Crimeans adjusting to Russian life

View of port of Feodosiya. Source: wikipedia

View of port of Feodosiya. Source: wikipedia

A Muscovite who recently visited the peninsula shares his impressions of the region that is in a state of transition.

“Why don’t we go for a week to Crimea, to catch some sun,” I ask my wife. We decide to drive to Kerch and then take a ferry to Crimea instead of wasting time on the border and travelling through Ukraine's southeast, where the situation remains tense. Already on the way, we call our friends who left for the same holiday home in Feodosiya slightly ahead of us. “We spent six hours in the queue to the ferry,” they warn us.

Waiting for the ferry

There is a huge traffic jam to get to the port. There are cars here with license plates from Moscow and Moscow Region, Voronezh, Krasnodar, Kazan…

Some six kilometers from the ferry embarkation point, I switch off the engine, for as far as my eyes can see, there are rows of cars. On the side of the road, there are makeshift toilets, rubbish containers and a bit further on I can see a tent selling water. The time is 17.25.

After a while, people in the queue start talking to each other: there are no complaints or panic, they are just discussing everyday matters. Women are not wasting any time either: some have already changed and are sunbathing under the evening sun and others are playing with children, while one lady is walking her dog.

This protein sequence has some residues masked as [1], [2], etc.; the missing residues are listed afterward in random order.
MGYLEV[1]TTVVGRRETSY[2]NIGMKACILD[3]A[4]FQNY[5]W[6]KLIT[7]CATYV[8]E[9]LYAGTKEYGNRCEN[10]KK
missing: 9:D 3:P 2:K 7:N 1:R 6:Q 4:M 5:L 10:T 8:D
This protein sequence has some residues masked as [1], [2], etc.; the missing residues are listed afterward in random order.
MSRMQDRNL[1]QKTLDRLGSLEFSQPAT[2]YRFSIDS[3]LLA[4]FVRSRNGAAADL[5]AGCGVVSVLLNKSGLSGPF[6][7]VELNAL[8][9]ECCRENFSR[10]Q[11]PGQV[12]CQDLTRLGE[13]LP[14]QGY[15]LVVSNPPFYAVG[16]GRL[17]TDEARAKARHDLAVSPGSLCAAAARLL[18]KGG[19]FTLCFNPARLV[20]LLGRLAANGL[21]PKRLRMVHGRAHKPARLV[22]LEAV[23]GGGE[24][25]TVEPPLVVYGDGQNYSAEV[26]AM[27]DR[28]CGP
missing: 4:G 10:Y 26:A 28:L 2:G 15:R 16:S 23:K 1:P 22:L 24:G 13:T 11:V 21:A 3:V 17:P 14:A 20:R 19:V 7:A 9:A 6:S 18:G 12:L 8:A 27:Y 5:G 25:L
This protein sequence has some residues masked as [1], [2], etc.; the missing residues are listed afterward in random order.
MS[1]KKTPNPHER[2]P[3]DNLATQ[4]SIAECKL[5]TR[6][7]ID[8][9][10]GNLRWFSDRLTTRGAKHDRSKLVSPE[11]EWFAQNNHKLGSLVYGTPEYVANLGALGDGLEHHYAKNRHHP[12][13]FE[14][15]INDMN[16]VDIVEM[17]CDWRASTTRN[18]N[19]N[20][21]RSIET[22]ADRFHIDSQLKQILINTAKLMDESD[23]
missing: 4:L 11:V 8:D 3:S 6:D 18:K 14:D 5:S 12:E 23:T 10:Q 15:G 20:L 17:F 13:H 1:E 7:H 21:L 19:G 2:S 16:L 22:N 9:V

It is getting dark, tourists return to their cars, some are taking a nap. The road is poorly lit, so the only thing that does not let one go to sleep properly is the need to move several metres ahead every 30 or so minutes.

The time is 00.30. Everything is quiet. Even the two policemen who are guarding us are no longer chatting with each other.

By the middle of the night, I decide to not check my watch any more. Finally, after a desperate leap forward, we are at the port. We pass the road barrier, get a piece of paper certifying the length of our car. After a quick security check, we take a place in the 11th row for embarkation. While my wife is sleeping, along with other drivers, I go the port terminal to get the tickets. Despite the late hour, there are long queues at the four ticket offices that are open.

Having bought the tickets, I return to the car to get some sleep. The next thing I remember is a port official knocking on the window to tell us that it is time to move.

Some 20 minutes later we enter the Port Krym Bay. After more than 11 hours of waiting for the ferry, my attention is not so acute but I see that there are neither police nor military personnel meeting us in Crimea. A port official behind a window sees that we have a ticket and waves us through so that we do not detain the others.

Not everybody has got used to living in Russia

After the queue for the ferry, I was under the impression that Crimea will be packed with tourists. Not so. The farther we drive, the more vacancies signs we see. Officially, the season opens only on June 15, which may be the reason why there are fewer people in the streets of Feodosiya than usual.